Drinks that are shaken, not stirred. Suits worth a million bucks. Guns and the latest gadgets in tow. The impeccable British accent. This was Sir Roger Moore, who played British secret agent James Bond for more than a decade. On Tuesday, Moore died of cancer in Switzerland. He was 89.
His family took to social media to announce his death, along with a heartfelt message about the actor, who was also a UNICEF ambassador, an author and, as described by his children Deborah, Geoffrey, and Christian – their “beloved pops”.
With the heaviest of hearts, we must share the awful news that our father, Sir Roger Moore, passed away today. We are all devastated. pic.twitter.com/6dhiA6dnVg
— Sir Roger Moore (@sirrogermoore) May 23, 2017A D V E R T I S E M E N T
Roger Moore’s first tryst with acting began as an extra in film director Brian Desmond Hurst’s 1949 British musical comedy Trottie True. He further went on to play an extra in the film Caesar and Cleopatra (1945), meeting his idol Stewart Granger on the set.
At the age of 18, Roger enlisted with the National Service and rose up the ranks to second lieutenant, and finally, captain. After that, he took up modelling and appeared in various advertisements, for products like toothpaste and knitwear.
Although Roger signed a seven-year contract with MGM in 1954, the films that followed were not successful. In his own words, he said: “At MGM, RGM (Roger George Moore) was NBG [no bloody good].”
Roger eventually made his way through television, starring as Sir Wilfred of Ivanhoe in the 1958–59 series Ivanhoe, a loose adaptation of the 1819 romantic novel of the same name by Sir Walter Scott. He also had a role in The Alaskans and Maverick for a year each, until he moved to The Saint, where he played Simon Templar, based on the novels by Leslie Charteris.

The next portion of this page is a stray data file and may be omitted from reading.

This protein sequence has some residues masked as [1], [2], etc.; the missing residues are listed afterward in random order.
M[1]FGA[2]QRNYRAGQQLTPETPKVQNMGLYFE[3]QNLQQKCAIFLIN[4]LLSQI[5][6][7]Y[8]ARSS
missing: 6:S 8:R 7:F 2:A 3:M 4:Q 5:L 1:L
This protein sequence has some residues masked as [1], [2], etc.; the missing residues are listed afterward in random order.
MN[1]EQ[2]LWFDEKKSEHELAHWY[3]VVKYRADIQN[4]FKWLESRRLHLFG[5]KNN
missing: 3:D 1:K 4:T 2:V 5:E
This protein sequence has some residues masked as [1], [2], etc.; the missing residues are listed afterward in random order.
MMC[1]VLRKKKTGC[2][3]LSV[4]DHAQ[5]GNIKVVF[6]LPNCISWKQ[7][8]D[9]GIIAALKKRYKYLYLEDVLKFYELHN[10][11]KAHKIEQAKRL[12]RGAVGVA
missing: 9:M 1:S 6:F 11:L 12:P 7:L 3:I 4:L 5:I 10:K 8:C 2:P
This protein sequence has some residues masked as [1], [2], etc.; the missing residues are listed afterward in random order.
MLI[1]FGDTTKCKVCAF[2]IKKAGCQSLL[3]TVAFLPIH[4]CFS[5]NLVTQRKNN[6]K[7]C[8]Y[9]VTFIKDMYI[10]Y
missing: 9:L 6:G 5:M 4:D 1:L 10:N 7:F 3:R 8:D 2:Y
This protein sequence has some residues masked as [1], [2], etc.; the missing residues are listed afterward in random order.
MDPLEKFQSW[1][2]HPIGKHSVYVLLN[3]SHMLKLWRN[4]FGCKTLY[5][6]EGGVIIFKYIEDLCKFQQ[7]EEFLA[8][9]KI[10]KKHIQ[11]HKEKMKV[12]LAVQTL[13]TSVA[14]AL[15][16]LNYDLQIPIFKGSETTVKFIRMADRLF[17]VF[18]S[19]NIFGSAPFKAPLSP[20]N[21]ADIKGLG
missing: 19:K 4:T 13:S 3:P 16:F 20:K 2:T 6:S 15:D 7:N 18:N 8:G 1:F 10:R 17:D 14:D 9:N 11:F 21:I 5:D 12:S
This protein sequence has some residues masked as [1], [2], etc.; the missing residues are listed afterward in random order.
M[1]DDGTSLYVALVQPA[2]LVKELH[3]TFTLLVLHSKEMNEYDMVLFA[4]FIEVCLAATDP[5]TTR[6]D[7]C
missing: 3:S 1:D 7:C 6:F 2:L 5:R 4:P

His next television role was in The Persuaders! which ran between 1971 and 1972. The show was about the adventures of two millionaire playboys across Europe. Moore, at that time, was paid £1 million for a single series, making him the highest paid television actor in the world.
A year later, he became James Bond.
Incidentally, in 1964, he made a guest appearance as James Bond in the comedy series Mainly Millicent. But only after Sir Sean Connery announced that he wouldn’t play James Bond anymore in 1966 did Roger realise that he could be a possible contender for the role.
After losing weight and imposing dietary restrictions on himself, he was finally cast as James Bond in Live and Let Die (1973), and was known to be the oldest actor to have played Bond. He was also in The Man with the Golden Gun (1974); The Spy Who Loved Me (1977); Moonraker (1979); For Your Eyes Only (1981); Octopussy (1983); and A View to a Kill (1985).
At the age of 58 in 1985, Roger retired from the Bond series. It took him five years to get back on the silver screen.
His other films include Boat Trip (2002), where he played a horny homosexual man. He was appreciated for his comic timing in the film.
Impressed by Audrey Hepburn, who introduced him to UNICEF, Roger became a UNICEF Goodwill Ambassador in 1991. He was also involved in the production of a video for PETA, which was made in protest against the production and wholesale of foie gras.
Before he succumbed to cancer on Tuesday, Roger had suffered several health and death scares in the past. In 1993, Moore was diagnosed with prostate cancer, and underwent successful surgery. In 2012, Moore was treated for skin cancer several times. He was also diagnosed with Type 2 diabetes in 2013.
He wrote three books, one about filming titled Live and Let Live, an autobiography titled My Word Is My Bond, and another based on his time as James Bond, titled Bond On Bond.
He is survived by his wife Kristina Tholstrup, and three children.
Celebrities across the world posted tributes:
— Sanjeev Bhaskar (@TVSanjeev) May 23, 2017
@sirrogermoore There is nothing glamorous about death.
But in life, sir, you excelled.A D V E R T I S E M E N T
Farewell, and so long.
— James Whatley (@Whatleydude) May 23, 2017
Roger Moore , loved him
— Russell Crowe (@russellcrowe) May 23, 2017
Few are as kind & giving as was Roger Moore. Loving thoughts w his family & friends. He will be missed too by UNICEF pic.twitter.com/fYAEUqAaaw
— Mia Farrow (@MiaFarrow) May 23, 2017
Feature Image: Moviefone